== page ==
Are the sessions confidential?
Yes. All of our therapists are governed by a strict code of ethics and assure confidentiality and respect for the rules of ethics of their professional body.
Why undergo psychotherapy?
When we engage in psychotherapy, it is often to diminish the distress within, to get the tools needed to confront certain obstacles and/or to have a more satisfying life. Psychotherapy can bring you to realize that it is necessary to modify certain ideas or behaviour, to gain awareness and to investigate certain internalized fears, or to address subjects that you've never discussed before.
What does psychotherapy consist of?
A number of different types of psychotherapy exist (individual, in group, amongst couples or families) but the most common is individual psychotherapy.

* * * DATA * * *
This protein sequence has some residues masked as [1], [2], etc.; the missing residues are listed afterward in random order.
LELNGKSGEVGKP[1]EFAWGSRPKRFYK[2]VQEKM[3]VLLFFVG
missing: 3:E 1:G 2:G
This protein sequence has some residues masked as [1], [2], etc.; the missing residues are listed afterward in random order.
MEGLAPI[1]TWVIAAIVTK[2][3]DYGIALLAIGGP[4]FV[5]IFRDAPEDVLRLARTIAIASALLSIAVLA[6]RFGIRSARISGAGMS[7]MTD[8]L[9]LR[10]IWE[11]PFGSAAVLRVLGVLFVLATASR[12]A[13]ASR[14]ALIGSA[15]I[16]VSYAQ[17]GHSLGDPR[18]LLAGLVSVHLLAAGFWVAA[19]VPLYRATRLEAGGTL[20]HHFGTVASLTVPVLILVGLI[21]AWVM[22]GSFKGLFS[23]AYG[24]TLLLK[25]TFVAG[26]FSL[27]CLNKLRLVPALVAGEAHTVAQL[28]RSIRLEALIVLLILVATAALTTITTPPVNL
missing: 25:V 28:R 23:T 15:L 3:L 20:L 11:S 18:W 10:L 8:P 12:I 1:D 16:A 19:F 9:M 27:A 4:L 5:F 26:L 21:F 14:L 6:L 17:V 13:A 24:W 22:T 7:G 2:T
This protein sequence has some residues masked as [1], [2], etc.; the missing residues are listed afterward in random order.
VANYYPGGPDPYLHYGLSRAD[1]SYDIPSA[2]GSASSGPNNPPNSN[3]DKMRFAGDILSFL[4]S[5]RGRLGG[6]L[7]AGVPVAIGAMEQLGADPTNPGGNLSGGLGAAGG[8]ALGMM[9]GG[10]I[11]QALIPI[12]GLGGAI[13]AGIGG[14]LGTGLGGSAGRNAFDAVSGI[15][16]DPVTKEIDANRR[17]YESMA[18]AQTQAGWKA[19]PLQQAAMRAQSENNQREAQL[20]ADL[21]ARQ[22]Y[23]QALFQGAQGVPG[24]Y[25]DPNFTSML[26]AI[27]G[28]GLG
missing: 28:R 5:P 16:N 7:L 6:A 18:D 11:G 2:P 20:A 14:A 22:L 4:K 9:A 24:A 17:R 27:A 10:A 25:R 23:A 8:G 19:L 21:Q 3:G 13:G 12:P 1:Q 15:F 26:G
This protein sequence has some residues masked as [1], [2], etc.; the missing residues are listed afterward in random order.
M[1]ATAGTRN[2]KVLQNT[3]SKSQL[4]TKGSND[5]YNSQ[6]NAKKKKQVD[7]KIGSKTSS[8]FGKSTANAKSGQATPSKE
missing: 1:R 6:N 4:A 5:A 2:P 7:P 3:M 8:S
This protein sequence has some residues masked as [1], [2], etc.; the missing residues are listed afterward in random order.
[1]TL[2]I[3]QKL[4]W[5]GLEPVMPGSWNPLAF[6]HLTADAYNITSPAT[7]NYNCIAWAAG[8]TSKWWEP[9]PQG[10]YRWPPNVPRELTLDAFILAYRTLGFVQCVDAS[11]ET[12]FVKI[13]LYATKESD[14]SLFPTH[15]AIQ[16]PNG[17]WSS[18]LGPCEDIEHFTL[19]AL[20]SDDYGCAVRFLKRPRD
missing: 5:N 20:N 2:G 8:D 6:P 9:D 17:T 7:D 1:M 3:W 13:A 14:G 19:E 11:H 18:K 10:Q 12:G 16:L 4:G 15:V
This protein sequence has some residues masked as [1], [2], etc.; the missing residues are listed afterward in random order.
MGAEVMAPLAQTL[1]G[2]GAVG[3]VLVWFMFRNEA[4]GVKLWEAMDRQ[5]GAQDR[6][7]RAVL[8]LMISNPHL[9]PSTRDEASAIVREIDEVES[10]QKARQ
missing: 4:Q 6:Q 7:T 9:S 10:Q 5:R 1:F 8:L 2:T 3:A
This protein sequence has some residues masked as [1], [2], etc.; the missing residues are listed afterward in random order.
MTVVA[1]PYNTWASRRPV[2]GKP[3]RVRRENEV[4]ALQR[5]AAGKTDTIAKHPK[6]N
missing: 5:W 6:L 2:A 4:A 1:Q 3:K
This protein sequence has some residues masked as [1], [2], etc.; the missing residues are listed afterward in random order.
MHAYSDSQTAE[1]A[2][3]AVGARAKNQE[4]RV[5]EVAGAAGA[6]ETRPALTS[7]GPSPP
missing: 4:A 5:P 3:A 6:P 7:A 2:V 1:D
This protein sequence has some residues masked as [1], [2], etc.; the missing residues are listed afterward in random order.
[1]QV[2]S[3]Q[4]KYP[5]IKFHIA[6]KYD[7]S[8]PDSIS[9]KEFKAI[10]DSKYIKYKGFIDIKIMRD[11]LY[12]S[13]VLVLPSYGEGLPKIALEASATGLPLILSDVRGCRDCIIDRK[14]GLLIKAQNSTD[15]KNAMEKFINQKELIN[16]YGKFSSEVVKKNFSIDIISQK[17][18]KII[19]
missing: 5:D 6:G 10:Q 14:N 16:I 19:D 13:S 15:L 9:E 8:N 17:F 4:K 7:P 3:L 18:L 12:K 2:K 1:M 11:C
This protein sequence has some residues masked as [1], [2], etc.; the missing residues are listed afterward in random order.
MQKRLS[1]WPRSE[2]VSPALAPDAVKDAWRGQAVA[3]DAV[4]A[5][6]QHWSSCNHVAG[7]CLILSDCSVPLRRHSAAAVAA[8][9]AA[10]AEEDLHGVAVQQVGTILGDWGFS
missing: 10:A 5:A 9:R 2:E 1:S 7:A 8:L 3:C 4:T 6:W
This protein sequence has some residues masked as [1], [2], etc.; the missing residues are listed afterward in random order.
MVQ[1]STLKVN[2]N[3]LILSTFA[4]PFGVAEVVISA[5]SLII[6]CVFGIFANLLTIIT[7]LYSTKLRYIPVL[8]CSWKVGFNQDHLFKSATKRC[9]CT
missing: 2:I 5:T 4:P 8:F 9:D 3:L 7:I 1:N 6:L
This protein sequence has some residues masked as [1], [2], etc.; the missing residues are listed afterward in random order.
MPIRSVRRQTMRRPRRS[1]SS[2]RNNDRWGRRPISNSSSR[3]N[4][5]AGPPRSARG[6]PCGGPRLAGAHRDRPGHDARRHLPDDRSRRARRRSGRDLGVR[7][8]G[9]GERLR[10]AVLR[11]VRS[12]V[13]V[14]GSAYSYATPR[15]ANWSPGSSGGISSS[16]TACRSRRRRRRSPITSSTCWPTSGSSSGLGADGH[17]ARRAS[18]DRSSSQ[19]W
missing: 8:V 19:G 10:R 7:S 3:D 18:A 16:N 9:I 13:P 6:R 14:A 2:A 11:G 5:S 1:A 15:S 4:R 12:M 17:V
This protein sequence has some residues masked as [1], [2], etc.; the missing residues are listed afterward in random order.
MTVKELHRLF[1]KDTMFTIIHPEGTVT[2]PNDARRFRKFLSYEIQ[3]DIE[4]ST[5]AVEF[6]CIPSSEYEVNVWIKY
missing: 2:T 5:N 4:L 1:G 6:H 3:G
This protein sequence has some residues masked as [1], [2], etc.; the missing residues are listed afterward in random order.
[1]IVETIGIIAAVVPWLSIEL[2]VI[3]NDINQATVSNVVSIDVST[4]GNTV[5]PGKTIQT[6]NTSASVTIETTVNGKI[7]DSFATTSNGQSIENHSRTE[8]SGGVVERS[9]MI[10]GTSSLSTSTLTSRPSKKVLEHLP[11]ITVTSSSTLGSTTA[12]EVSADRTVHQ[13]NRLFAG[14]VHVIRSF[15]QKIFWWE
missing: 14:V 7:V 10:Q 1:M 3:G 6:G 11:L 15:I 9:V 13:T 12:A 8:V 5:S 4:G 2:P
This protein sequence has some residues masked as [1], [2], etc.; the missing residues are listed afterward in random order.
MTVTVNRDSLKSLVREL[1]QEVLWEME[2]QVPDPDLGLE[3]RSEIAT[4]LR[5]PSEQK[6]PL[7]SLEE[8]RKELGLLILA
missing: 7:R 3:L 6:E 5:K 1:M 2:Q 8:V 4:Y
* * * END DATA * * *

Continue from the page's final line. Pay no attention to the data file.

Individual psychotherapy consists of a process of change that requires close collaboration with the psychologist/psychotherapist. The first step is the psychological evaluation, which is composed of a small number of interviews and may also include psychometric tests. The evaluation allows the psychologist/psychotherapist to better understand you as a client (your needs, your expectations, your personality, etc.). It also a good opportunity for you to break the ice and ask any questions you may have. Following this evaluation, the psychologist/psychotherapist will be able to determine with you the therapeutic objectives, the most appropriate methods to achieve those objectives and the specific conditions and modalities (the anticipated number of sessions, the frequency of these sessions, methods of payment, etc.). The psychotherapeutic approach allows you to open up and to say exactly what you're really thinking and feeling, without fear of criticism or judgement. It is important to keep in mind that to learn to live with a difficult situation, or to change a certain way of thinking or behaving is not an easy thing that just happens in a few days. As far as length of time required is concerned, each person has his or her own rhythm, and many factors come into play. Changing is not a simple thing, and this may take place over a few weeks or even more than a year. As well, although it is a meaningful process, psychotherapy is also in engagement in which people must invest themselves, and this may be a demanding process.